The GPU 24 may implement any graphics application programming interface (API) architecture. The graphics API architecture may define an abstract interface that is specially purposed to accelerate graphics operations. The GPU 24 may further support various languages for general purpose computation (e.g. OpenCL), etc.

The temperature sensors 30A-30B may be any type of temperature sensing circuitry. When more than one temperature sensor is implemented, the temperature sensors may be physically distributed over the surface of the IC 20. In a discrete implementation, the temperature sensors may be physically distributed over a circuit board to which the discrete components are attached. In some embodiments, a combination of integrated sensors within the IC and external discrete sensors may be used.

It is noted that, while the illustrated embodiment includes components integrated onto an IC 20, other embodiments may include two or more ICs and any level of integration or discrete components.

Power Consumption Control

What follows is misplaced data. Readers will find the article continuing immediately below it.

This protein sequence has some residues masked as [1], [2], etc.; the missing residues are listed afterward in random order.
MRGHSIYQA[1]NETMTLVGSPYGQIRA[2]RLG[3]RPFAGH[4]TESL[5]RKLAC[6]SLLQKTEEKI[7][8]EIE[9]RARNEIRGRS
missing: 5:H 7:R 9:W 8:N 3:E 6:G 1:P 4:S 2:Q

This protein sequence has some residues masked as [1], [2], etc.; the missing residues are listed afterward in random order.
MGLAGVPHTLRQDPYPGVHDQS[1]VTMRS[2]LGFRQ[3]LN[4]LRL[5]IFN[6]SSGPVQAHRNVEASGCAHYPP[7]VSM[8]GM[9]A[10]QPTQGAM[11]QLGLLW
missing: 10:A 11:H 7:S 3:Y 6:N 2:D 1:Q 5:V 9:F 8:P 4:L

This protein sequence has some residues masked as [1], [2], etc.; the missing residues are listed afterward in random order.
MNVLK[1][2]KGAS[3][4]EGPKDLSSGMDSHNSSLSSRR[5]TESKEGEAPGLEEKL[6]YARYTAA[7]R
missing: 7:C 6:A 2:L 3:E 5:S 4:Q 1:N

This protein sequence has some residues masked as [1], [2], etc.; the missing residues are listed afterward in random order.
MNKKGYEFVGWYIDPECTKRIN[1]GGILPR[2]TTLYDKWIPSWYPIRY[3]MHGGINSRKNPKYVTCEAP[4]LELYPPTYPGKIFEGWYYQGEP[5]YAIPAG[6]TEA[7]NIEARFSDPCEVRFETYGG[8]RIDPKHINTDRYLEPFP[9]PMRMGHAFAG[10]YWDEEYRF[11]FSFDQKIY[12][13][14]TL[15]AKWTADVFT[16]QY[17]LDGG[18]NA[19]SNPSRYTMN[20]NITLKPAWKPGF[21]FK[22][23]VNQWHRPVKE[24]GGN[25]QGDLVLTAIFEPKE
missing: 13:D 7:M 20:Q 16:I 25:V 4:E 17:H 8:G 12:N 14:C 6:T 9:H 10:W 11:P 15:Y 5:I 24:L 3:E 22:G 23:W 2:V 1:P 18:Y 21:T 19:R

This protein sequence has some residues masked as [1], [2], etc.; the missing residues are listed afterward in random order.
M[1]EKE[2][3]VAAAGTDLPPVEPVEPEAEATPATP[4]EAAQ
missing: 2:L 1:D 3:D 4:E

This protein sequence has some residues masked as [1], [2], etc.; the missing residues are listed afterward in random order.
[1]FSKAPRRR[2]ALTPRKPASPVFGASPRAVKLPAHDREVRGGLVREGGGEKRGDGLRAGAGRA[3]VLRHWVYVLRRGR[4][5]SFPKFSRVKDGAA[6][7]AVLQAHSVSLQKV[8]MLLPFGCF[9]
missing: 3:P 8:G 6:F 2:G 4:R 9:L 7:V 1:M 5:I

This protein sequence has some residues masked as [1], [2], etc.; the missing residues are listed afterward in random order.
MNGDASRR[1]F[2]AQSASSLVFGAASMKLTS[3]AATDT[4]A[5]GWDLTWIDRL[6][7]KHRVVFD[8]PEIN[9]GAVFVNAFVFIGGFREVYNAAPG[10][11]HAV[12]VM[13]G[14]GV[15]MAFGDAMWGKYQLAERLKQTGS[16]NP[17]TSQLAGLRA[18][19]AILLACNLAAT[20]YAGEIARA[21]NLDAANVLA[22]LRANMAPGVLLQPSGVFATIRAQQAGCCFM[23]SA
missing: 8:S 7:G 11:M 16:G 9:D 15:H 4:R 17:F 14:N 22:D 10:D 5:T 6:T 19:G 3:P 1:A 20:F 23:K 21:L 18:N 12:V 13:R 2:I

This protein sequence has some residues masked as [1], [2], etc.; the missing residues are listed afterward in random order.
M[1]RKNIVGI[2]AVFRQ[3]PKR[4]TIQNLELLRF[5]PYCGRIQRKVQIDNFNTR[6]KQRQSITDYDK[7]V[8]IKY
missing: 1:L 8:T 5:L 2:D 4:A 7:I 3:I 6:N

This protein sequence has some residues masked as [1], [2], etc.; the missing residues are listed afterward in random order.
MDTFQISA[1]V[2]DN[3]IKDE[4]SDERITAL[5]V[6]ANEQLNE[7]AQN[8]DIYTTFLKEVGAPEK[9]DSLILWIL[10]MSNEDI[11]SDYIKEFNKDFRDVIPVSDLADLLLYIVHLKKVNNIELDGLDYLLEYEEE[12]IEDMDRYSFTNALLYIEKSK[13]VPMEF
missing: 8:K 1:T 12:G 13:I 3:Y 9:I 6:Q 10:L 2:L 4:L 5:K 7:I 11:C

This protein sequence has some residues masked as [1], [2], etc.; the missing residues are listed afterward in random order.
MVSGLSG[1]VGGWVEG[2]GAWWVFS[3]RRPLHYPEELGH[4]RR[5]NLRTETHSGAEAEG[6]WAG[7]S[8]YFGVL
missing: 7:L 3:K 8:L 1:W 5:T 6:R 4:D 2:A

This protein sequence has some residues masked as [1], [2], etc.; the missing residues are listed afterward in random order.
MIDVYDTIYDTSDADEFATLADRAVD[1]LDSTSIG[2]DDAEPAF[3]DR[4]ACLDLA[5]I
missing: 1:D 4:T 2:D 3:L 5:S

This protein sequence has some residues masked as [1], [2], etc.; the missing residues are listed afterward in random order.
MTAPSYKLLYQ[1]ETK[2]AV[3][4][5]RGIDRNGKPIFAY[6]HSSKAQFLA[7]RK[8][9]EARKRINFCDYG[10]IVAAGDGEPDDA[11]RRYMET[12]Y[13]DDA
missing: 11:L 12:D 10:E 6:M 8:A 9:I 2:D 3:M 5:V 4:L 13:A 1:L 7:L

Turning next to FIG. 3, a block diagram of one embodiment of the PMU 26 is shown in greater detail. The GPU 24 and the temperature sensors 30A-30B are shown as well. In the illustrated embodiment the PMU includes a summator 40 coupled to receive an actual temperature measurement from the temperature sensors 30A-30B and a target temperature (e.g. that may be programmed into the PMU 26, for example, or that may be set as a software parameter). As illustrated by the plus and minus signs on the inputs to the summator 40, the summator 40 is configured to take the difference between the target temperature and the actual temperature. The resulting temperature difference may be provided to a temperature control unit 42 which may output a target GPU power to a summator 44. The summator 44 may receive the actual GPU power from a GPU power measurement unit 46 (through a low pass filter (LPF) 48 in the illustrated embodiment). The output of the summator 44 may be the difference between the actual GPU power and the target GPU power (as illustrated by the plus and minus signs on the inputs), and may be an error in the power tracking. The difference may be input to a GPU power tracking controller 49. In the illustrated embodiment, the GPU power tracking controller 49 may include a proportional controller (PControl) 50, an integral controller (IControl) 52, a limiter 54, a summator 56, and a Max block 58. Thus, in the illustrated embodiment, the GPU power tracking controller 49 may be a proportional-integral (PI) controller. More particularly in the illustrated embodiment, the difference output from the summator 44 may be input to the PControl 50 and the IControl 52. The output of the IControl 52 may be passed through a limiter 54 to a summator 56 which also receives the output of the PControl 50, the output of which may passed through a Max block 58 to ensure that it is greater than zero. The output of the Max block 58 may be added to an application specified off time in the summator 60 to produce a desired duty cycle. A GPU control unit 62 may receive the duty cycle, and may change the GPU 24 to a different operating point in response. The available operating points may be stored in a GPU state table 64.